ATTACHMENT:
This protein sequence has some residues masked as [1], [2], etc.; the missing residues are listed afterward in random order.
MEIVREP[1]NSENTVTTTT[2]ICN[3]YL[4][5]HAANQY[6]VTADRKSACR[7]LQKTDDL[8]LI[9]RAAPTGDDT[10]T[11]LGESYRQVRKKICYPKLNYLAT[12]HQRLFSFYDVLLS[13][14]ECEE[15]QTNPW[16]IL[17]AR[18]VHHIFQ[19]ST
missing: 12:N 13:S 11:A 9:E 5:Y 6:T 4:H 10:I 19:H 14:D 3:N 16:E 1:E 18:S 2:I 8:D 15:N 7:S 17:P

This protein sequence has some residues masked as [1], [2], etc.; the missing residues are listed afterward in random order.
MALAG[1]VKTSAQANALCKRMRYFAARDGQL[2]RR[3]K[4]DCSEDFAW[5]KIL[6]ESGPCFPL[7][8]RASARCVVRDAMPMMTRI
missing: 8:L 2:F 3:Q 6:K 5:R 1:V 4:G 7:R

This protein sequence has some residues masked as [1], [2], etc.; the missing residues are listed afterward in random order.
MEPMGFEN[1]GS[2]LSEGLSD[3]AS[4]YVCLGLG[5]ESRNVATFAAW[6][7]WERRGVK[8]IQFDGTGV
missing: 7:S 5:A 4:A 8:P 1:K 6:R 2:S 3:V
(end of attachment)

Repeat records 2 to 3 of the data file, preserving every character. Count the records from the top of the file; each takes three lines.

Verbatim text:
This protein sequence has some residues masked as [1], [2], etc.; the missing residues are listed afterward in random order.
MALAG[1]VKTSAQANALCKRMRYFAARDGQL[2]RR[3]K[4]DCSEDFAW[5]KIL[6]ESGPCFPL[7][8]RASARCVVRDAMPMMTRI
missing: 8:L 2:F 3:Q 6:K 5:R 1:V 4:G 7:R

This protein sequence has some residues masked as [1], [2], etc.; the missing residues are listed afterward in random order.
MEPMGFEN[1]GS[2]LSEGLSD[3]AS[4]YVCLGLG[5]ESRNVATFAAW[6][7]WERRGVK[8]IQFDGTGV
missing: 7:S 5:A 4:A 8:P 1:K 6:R 2:S 3:V